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Wednesday, January 30, 2013

Smells Like Teen Spirit

It knows, you know.


Today's Twitter discussion began innocently enough.


This is how great posts are created...

Yes, Vanilla was rubbish. I was there and can say that in all seriousness. Four hours to only half finish a 40 man instance. Gear drops rarer than dodos. You've heard it all before, and ironically there's probably a couple more blog posts off the back of this discussion (involving what might actually have been good) but that's not my point. The smell is the thing here, and I stuck the question back onto Twitter almost immediately.


What would an MMO smell of, especially if it was brand new?

My choices were basic: Vanilla (obviously) was the first choice, almost as a reflex, not simply because of the references above. The first version of any game is the original flavour, the first iteration of your concept. Vanilla just works as an accompaniment. Then there would be the new-player odour (which I'd associate with the inside a recently-purchased car, an odd mix of polish and various raw materials) and finally the freshness of newly-cut grass, as everyone begins their journey on the same level playing field.

Twitter answers have been fabulously eclectic thus far: mossy forests, wet dog and sea salt (with blood and sweat mixed in for good measure), leather and the musty smells from long-forgotten crypts. A friend had even suggested it would taste of salt too, from the weeping of others: someone ought to market a 'Tears of your Opponents' Energy Drink, you know. It is always fascinating to me to see how people look at the worlds around them, whether they choose to simply play things as they are or to immerse themselves in the 'world' that they are presented with. I think one of the key factors in making an MMO a success is the ability for it to be able to stir such feelings, to transport them into a world where they could imagine these things would be real.

So, I ask the question not simply to the Twitterverse but to the Blogshpere too: when you sit down and play a new MMO, do you think about how it would smell? How it would taste? Is the sign of a good MMO the fact it would inspire such responses to begin with? More importantly, if you could bottle that new MMO smell, would it actually sell? Could we have the next must-have fragrance hit for this year...?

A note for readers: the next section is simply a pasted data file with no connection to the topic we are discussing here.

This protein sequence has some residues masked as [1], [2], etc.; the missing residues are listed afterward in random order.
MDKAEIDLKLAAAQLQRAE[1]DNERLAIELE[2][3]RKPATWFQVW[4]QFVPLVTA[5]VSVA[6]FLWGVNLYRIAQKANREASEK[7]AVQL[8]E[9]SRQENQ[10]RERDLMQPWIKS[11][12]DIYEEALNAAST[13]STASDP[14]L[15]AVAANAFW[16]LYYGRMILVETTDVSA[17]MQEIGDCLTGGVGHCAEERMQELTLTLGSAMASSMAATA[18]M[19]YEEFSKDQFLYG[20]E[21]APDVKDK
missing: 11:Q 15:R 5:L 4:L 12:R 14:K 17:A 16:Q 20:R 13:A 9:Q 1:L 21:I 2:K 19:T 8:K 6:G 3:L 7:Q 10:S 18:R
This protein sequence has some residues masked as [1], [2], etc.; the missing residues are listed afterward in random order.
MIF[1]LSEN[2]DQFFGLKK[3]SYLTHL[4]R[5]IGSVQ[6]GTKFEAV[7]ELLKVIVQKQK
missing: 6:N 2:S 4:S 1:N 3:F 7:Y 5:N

5 comments:

Jonathan said...

A new MMO would taste of chicken, because everything tastes of chicken.

Askevar said...

I do have some good memories from Vanilla and BC. I was a lock back then and finishing my lock mount quest was just EPIC. [Finding a group for it took weeks though]

That said, we are definitely much better off now.

As for what a new MMO would smell like?

That fresh linen smell. Yes, that.

The Godmother said...

Ooh yes, just washed freshness :D Welcome to the sofa, Askevar :D

Grimmtooth said...

If you limit it to raiding, then I'm sure that Vanilla was inferior. I wouldn't know, I didn't raid in Vanilla, but I know people that did and they don't miss it a bit.

That being the mere tip of the iceberg, though, I think there's more to consider. The whole environment that those raids were plunked down in the middle of, for example.

I miss Stitches and Mor'Ladim and other roving menaces that scared the bejeebus outta me. I miss that getting in close to an instance was dicey because it was surrounded by elites, and that actually MEANT something. I miss the occasional quest that wasn't a complete dawdle, that required you to be on your toes and do your best (I do not, however, miss group quests. Good riddance.).

And so forth.

The game itself used to pose a challenge to non-raiders. I'm very sad that LFD and LFS and LFR are being substituted for that, these days.

I won't deny that part of the charm was the newness. Not being a blog reader at the time, I was at the mercy of whatever I could chisel out of Thottbot, and actually quit the game at level 53 because of those terrible Timbermaw (and not at all because I Warrior'd like a newb). No, I won't deny that. But I do think that every bit of actual character that the non-instanced game had, has been wrung out.

Cymre said...

I still remember my 6hr AV match which didn't seem like it was ending any time soon so I just left in the end.